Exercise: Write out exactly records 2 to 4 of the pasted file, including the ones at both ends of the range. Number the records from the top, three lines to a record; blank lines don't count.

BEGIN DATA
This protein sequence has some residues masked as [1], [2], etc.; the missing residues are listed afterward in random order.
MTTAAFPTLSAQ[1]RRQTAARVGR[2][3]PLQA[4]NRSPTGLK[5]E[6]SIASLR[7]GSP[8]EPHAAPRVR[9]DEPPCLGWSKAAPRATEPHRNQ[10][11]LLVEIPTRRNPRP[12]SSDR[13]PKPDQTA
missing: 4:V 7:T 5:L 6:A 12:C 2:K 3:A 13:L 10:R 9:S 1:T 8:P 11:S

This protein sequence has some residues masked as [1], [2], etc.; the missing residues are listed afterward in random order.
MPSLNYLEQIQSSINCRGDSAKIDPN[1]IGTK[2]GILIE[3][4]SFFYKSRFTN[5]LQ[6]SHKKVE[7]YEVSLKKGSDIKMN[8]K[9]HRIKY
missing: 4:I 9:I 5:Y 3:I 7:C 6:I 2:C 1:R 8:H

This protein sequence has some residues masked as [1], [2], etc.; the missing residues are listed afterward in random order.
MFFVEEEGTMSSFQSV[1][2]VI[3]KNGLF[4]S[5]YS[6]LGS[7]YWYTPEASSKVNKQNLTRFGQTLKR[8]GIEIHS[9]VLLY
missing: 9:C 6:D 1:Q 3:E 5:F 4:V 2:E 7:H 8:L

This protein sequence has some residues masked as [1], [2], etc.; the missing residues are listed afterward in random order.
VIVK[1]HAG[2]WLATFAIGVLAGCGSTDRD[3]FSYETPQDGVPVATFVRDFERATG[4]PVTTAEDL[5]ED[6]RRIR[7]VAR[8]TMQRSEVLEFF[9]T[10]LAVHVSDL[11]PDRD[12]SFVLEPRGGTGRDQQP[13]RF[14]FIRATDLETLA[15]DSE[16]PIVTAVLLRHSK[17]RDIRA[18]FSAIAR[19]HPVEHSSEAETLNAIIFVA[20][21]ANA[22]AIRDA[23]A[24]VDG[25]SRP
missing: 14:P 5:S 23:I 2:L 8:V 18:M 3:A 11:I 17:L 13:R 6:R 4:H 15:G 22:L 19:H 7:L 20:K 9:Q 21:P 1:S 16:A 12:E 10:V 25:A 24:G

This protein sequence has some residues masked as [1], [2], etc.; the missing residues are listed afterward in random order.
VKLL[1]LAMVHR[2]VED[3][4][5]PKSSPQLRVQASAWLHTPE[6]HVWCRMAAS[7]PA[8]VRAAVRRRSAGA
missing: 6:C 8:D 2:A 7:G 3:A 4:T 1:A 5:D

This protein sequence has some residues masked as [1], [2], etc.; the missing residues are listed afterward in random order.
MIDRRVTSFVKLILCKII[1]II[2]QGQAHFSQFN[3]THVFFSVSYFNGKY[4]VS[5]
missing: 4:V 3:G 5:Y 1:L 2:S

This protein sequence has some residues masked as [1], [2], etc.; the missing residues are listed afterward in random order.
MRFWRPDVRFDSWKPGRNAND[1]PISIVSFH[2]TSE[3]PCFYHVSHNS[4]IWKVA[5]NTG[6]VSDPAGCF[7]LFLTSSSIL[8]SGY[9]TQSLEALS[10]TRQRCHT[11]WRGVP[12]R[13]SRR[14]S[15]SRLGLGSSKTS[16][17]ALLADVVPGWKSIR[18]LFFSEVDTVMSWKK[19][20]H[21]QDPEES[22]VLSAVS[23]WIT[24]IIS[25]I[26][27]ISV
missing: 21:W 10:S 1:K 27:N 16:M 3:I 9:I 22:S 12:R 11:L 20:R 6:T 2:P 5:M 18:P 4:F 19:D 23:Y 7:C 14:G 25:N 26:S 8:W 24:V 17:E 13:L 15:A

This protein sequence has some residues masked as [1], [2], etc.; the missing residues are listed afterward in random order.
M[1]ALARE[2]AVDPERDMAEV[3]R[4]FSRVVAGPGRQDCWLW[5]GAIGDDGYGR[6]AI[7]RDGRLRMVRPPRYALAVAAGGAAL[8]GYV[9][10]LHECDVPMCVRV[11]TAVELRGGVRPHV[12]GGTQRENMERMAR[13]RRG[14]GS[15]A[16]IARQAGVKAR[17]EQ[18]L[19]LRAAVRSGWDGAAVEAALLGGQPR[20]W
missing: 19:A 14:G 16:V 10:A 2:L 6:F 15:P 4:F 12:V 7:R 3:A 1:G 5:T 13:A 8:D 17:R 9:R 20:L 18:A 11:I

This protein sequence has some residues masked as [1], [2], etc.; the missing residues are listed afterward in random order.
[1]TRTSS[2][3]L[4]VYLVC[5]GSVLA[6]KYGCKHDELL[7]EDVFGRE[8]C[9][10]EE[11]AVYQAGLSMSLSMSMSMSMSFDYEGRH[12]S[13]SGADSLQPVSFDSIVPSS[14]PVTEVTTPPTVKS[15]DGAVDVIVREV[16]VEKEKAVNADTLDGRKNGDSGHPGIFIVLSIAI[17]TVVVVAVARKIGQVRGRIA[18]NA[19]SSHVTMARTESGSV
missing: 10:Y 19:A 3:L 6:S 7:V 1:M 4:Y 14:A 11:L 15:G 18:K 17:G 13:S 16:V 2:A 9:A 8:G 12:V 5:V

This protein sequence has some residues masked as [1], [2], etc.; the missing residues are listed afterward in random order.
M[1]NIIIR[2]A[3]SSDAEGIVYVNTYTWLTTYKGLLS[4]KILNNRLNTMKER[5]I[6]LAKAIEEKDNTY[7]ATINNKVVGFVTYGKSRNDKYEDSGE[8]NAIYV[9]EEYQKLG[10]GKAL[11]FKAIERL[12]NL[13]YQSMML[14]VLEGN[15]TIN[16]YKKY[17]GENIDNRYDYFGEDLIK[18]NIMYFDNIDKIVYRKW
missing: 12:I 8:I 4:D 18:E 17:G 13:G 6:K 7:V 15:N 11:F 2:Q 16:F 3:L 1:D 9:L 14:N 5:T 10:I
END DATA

This protein sequence has some residues masked as [1], [2], etc.; the missing residues are listed afterward in random order.
MPSLNYLEQIQSSINCRGDSAKIDPN[1]IGTK[2]GILIE[3][4]SFFYKSRFTN[5]LQ[6]SHKKVE[7]YEVSLKKGSDIKMN[8]K[9]HRIKY
missing: 4:I 9:I 5:Y 3:I 7:C 6:I 2:C 1:R 8:H

This protein sequence has some residues masked as [1], [2], etc.; the missing residues are listed afterward in random order.
MFFVEEEGTMSSFQSV[1][2]VI[3]KNGLF[4]S[5]YS[6]LGS[7]YWYTPEASSKVNKQNLTRFGQTLKR[8]GIEIHS[9]VLLY
missing: 9:C 6:D 1:Q 3:E 5:F 4:V 2:E 7:H 8:L

This protein sequence has some residues masked as [1], [2], etc.; the missing residues are listed afterward in random order.
VIVK[1]HAG[2]WLATFAIGVLAGCGSTDRD[3]FSYETPQDGVPVATFVRDFERATG[4]PVTTAEDL[5]ED[6]RRIR[7]VAR[8]TMQRSEVLEFF[9]T[10]LAVHVSDL[11]PDRD[12]SFVLEPRGGTGRDQQP[13]RF[14]FIRATDLETLA[15]DSE[16]PIVTAVLLRHSK[17]RDIRA[18]FSAIAR[19]HPVEHSSEAETLNAIIFVA[20][21]ANA[22]AIRDA[23]A[24]VDG[25]SRP
missing: 14:P 5:S 23:I 2:L 8:V 18:M 3:A 11:I 17:L 13:R 6:R 4:H 15:G 22:L 19:H 7:L 20:K 9:Q 21:P 1:S 16:A 12:E 10:V 25:A 24:G